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affected ancient animal applied authority belonging bird body bring called carried cause celebrated close cloth color common consisting containing contract cover daughter direction disease draw dress equal expression fall figure fire fish fixed flower force fruit give given grow hand hard head Hence hold horse Italy Jupiter keep kind king land language letter light living manner mark means measure medicine metal mind motion move nature noise originally pass person pertaining piece plant play produce pronounced pronunciation relating resembling round separate sharp ship short side skilled soft sound species stone syllable term thin thing tion tree turn vessel wind woman wood words writing young
Página xxxvi - Monosyllables, and words accented on the last syllable, ending with a single consonant preceded by a single vowel, double that consonant, when they take another syllable beginning with a vowel : as, wit, witty ; thin, thinnish ; to abet, an abettor ; to begin, a beginner.
Página xiv - Most of the writers of English grammar have given long tables of words pronounced otherwise than they are written; and seem not sufficiently to have considered, that, of English, as of all living tongues, there is a double pronunciation; one cursory and colloquial; the other, regular and solemn.
Página xxxv - Of these reformers some have endeavoured to accommodate orthography better to the pronunciation, without considering that this is to measure by a shadow, to take that for a model or standard which is changing while they apply it.
Página xiv - ... when I published the Plan for my Dictionary, Lord Chesterfield told me that the word great should be pronounced so as to rhyme to state ; and Sir William Yonge sent me word that it should be pronounced so as to rhyme to seat, and that none but an Irishman would pronounce it grait. Now here were two men of the highest rank, the one, the best speaker in the House of Lords, the other, the best speaker in the House of Commons, differing entirely.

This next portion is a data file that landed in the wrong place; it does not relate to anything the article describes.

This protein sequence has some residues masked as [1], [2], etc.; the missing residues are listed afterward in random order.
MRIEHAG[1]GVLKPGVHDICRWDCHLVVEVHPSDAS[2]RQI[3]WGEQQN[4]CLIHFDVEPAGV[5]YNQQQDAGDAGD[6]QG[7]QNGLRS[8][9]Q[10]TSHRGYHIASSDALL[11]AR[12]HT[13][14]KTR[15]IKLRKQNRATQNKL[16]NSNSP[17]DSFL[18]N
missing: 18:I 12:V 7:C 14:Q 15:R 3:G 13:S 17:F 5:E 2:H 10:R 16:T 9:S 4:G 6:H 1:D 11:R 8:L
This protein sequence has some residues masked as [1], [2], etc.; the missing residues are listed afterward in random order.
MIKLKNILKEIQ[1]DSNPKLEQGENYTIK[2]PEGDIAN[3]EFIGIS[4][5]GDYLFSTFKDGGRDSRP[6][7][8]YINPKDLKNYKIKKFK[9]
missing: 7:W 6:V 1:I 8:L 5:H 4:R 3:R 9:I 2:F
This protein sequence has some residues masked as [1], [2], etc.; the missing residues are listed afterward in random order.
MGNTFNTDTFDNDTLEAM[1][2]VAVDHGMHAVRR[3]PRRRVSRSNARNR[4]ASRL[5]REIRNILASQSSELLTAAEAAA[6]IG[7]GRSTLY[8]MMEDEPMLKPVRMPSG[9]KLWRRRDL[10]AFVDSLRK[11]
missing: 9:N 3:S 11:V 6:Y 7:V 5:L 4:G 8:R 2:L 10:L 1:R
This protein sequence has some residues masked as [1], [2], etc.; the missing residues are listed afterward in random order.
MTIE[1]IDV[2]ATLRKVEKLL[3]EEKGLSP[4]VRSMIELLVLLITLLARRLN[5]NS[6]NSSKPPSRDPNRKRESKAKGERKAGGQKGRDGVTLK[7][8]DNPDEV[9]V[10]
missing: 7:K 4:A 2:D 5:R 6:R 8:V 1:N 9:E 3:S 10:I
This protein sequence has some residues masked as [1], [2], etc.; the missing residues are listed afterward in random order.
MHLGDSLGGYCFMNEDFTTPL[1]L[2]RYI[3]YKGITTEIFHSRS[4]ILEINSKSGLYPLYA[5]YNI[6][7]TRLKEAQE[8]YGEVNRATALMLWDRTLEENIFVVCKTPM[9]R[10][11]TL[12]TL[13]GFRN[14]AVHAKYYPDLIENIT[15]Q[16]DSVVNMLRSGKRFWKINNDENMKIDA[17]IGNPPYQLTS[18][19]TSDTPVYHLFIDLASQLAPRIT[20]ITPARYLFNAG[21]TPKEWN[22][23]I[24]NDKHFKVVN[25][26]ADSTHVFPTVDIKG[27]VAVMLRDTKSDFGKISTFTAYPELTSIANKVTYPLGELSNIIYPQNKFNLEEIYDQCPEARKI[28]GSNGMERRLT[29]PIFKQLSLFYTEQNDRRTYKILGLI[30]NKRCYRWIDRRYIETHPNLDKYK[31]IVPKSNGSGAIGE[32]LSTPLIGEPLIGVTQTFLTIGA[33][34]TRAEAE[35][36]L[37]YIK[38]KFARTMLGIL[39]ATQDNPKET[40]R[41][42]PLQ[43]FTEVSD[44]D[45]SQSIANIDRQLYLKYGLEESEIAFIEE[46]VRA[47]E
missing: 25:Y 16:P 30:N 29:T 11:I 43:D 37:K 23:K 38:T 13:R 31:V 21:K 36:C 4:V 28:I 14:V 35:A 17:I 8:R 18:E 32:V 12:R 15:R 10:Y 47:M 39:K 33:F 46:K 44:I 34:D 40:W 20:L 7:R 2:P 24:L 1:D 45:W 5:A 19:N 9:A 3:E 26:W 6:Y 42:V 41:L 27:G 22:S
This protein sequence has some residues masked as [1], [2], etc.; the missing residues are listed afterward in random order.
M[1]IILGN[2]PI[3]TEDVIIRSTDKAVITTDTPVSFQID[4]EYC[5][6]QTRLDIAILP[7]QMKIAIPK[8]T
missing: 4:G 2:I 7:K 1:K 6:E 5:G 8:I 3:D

Página 64 - Di"git, a, three quarters of an inch ; the twelfth part of the diameter of the sun or moon ; any number under ten.
Página 353 - CHIMERA ; a fabulous monster, breathing flames, with the head of a lion, the body of a goat, and the tail of a dragon, which laid waste the fields of Lycia, and was at last destroyed by Bcllerophon.
Página 349 - Artemis in the grotto when she and her nymphs were cooling themselves with water and bathing, was changed by her into a stag, and torn to pieces by his own hounds. 1 Anabasis, v., 3, 6-13. " Chaste and holy " calls Homer the form of Artemis, and just as she herself was so had her priestesses to be.
Página xiv - The solemn pronunciation, though by no means immutable and permanent, is yet always less remote from the orthography, and less liable to capricious innovation. They have, however, generally formed their tables according to the cursory speech of those with whom they happened to converse ; and, concluding that the whole nation combines to vitiate language in one manner, have often established the jargon of the lowest of the people as the model of speech. For pronunciation the best general rule is,...
Página xiv - English, as of all living tongues, there is a double pronunciation, one cursory and colloquial, the other regular and solemn. The cursory pronunciation is always vague and uncertain, being made different in different mouths by negligence, unskilfulness, or affectation.